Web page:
Would I make it again? Probably not. It is a little boring for my tastes, but I'm sure it will make great toast for breakfast. But it serves a two-fold purpose: I needed to use up this sack of semolina and I'm out of bread (my SD starter won't be ready to go until tomorrow.)


Nomadcruiser53's picture

I started my firm starter last night. This morning I prepared the dough. I did my first autolyse ( I didn't have a clue what that was before TFL). The boules shaped up ok this afternoon. I think they over proofed a little because I had some deflation when I scored the loaves. Using steam was something I wanted to do so I preheated the oven with my cast iron skillet inside along with my stone. In went the boule onto the stone followed  by a cup of boiling water into the skillet. I made use of the parchment tip this time (see, I'm not that slow of a learner). I pulled the parchment out after the first 10 minutes. Here's the results of the day.

It's just a simple all white SD, but I'm happy with the outcome.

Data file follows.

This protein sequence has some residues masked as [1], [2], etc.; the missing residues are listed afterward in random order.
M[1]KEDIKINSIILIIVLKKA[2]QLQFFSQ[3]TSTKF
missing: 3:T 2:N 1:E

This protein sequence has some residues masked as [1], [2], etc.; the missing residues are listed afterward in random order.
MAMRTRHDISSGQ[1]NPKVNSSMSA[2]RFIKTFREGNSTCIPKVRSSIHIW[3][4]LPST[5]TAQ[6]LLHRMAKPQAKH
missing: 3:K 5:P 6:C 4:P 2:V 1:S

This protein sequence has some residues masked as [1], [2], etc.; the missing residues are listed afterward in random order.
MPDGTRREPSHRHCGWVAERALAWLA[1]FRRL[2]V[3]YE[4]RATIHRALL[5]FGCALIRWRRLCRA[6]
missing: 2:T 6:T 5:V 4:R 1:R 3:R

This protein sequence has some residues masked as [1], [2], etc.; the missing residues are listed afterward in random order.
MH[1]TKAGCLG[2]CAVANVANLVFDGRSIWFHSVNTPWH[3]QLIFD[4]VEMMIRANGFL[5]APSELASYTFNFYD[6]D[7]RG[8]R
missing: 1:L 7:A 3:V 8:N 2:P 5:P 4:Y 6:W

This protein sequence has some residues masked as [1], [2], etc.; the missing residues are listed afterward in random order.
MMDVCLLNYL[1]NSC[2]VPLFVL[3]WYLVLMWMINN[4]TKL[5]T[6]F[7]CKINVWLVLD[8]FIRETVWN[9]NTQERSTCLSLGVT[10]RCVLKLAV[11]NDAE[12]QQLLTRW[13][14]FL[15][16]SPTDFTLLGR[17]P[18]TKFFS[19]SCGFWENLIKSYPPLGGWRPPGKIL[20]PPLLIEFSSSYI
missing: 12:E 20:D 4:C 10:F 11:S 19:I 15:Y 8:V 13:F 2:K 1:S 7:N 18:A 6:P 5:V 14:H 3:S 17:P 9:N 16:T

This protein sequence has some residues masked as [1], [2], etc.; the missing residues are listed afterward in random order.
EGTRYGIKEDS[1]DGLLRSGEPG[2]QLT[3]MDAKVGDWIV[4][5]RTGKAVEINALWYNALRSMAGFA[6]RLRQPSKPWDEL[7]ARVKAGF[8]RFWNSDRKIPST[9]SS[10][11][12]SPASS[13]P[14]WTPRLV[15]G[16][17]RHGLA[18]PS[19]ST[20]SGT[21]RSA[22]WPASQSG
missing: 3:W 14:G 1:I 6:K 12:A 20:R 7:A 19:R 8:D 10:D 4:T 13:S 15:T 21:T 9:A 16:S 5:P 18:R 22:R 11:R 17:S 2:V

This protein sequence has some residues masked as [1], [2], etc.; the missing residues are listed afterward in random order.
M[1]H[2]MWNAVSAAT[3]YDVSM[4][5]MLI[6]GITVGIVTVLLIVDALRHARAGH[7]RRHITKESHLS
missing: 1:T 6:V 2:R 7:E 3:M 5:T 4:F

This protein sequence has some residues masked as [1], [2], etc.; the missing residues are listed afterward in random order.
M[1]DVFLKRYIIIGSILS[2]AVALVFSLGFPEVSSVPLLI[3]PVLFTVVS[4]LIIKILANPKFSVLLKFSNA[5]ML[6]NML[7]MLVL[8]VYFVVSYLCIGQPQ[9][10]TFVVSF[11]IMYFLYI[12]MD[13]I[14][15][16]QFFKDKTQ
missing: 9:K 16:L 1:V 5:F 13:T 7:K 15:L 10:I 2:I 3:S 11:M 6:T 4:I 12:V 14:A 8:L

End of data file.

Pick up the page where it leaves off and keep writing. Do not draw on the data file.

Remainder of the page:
The crust is thin and a little chewy with some crackle to it. The crumb is soft and slighly chewy with a very nice SD tang on the palette. Not much oven spring or gringe, so I still have lot's to strive for. Dave

SylviaH's picture

I wanted to have another go at this delicious loaf 'my new love Scali', this time I used a natural biga, mixed the dough, put it into a lightly oiled container and fermented it overnight.  I removed it from the refrigerator and let it warm for about an hour and then shaped one braided loaf...brushed it with one egg white mixed with one cup of water and spread on the sesame seeds heavily and baked it under my enameled turkey pan the lid and oven a few spritz of water just before covering the loaf.  I don't know if I'm going to slice this loaf or freeze it..but I have a feeling the crumb is very nice and the flavor with be too and the crust is great on this bread, browning to a lovely mahogany!